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I have decided this table is going to be one I use a lot of the time.  So, accordingly, not having a spare headshell yet, I have swapped cartridges in the existing headshell for something better.    My favourite cart is an AT VM95ML.    So, I put an older AT95 cart body on the headshell, and swapped the stylus from the VM95ML cart which is on the other table I used to call my 'main' table.   The VM95ML stylus will fit the older AT95 body and that makes it pretty much the same thing.

 

In the pic you can see the red 95ML stylus.  Also you can see the 12" cork mat just under the record itself.   Really good sound is now coming from this setup.  The nude microline stylus just extracts so much more detail from a  record. It separates out each instrument and sound.

 

IMG_20200331_110254.jpg.9abcebb7981f6af3d58e1a1bf7934926.jpg

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Cleaning and lubing the ROK is interesting.  I removed the idlers and found a very nice feature.  Their design for keeping the idlers oiled is superb.  The shaft the idler runs on is large and hollow, filled with felt, and has a hole in the side halfway down the bearing surface.  The top is a small cup, and obviously the intention is to fill it up with oil.

 

IMG_20200415_081557.jpg.65b4642814c605df8b5c44dc3388a08e.jpg

 

 

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I  have managed to replace the oil pipes/tubes for the motor.  I could not find anything that would connect securely to the oil points on the motor board so I arranged the tubes to sit nearby where it is easy to put oil in them.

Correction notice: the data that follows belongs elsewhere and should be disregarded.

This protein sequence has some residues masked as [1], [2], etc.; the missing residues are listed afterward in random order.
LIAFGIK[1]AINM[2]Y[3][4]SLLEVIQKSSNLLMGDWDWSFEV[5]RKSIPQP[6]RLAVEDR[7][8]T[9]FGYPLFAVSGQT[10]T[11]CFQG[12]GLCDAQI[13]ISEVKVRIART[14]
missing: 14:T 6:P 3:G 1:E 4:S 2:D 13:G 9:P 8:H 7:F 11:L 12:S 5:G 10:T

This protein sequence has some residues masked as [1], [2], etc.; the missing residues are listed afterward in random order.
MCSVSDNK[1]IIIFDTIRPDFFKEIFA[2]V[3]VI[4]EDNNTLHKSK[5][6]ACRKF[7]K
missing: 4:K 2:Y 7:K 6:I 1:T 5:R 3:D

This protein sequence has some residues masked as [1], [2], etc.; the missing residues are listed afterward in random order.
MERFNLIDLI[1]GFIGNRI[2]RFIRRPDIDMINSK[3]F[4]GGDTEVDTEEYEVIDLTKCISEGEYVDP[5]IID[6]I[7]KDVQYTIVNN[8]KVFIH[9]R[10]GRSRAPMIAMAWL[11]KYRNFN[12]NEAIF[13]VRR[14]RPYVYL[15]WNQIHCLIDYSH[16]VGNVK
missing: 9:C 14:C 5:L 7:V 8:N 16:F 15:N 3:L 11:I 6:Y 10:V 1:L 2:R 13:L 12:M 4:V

The tubes are actually fuel lines from a hobby shop - must be used on remote control cars and things.  They fit tightly onto the flanged metal pipes coming out of the motor (second picture)

 

IMG_20200415_080936.jpg.bc70a161f4428cf2d9041ef76b43b712.jpg

 

IMG_20200415_080907.jpg.545ee89610b1a179641d9edb9ba7a244.jpg

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After a conversation about oils in another thread, I have been reading some other manuals for ROK G2 and T12 and some others https://www.vinylengine.com/ve_downloads/index.php?rek-o-kut/rek-o-kut_t-12_tr-12_t-43_g-2_en.pdf , looking for clues about what oil should really be used.  I will post here what I have found to keep it separate from the Commonwealth thread.

 

The tables in this manual seem to have a similar main bearing with the spiral oil groove and ball bearing underneath.  They recommend a "#9 S.A.E. Spindle Oil" .  So, as I sort of suspected, it needs to be a lighter oil than the SAE 20 that the Commonwealth idlers use.

 

The same oil is recommended for the wicked idler bearings.

 

They mention using "#20 S.A.E. motor oil" for the hysteresis motor in those models, which is different to the one in mine.  Still maybe the same should be used.  They described the bearing system as "oil-less bearings and saturated wicks", and say oiling is required every 1000 hours in "temperate climates"

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My efforts in cleaning adjusting and lubricating are paying off.

 

I am using a phone app that measure speed and wow & flutter.  Now I know the actual figure for wow & flutter is really just an estimate as wow & flutter specs are measured as frequency deviations of a tone playing on a record (3kHz I think).  However it does provide a good comparison to see if I am improving things, as it is very repeatable.   When I first measured this table after some minimal oiling, it measured about 0.2 %

 

Specs seem to just say it conforms to NARTB standards at the time.  I found a document from 1953 that says 0.2% peak (0.4% p-p).  However I was determined to do better.  I played around with the idler tension adjustment after reading that too much tension will increase noise.  I was getting consistent readings of about 0.15%.

 

Now, after removal and cleaning of both idlers and the main platter bearing, and lubing with some compressor oil I got locally at Tradetools, and also the fitting of oil tubes, ( into which I put some thin oil initially, and I think it needs the thicker compressor oil),   I now measure 0.07%.     I am trying to avoid pulling the motor apart, and that would help with rumble, not so much wow & flutter, I feel.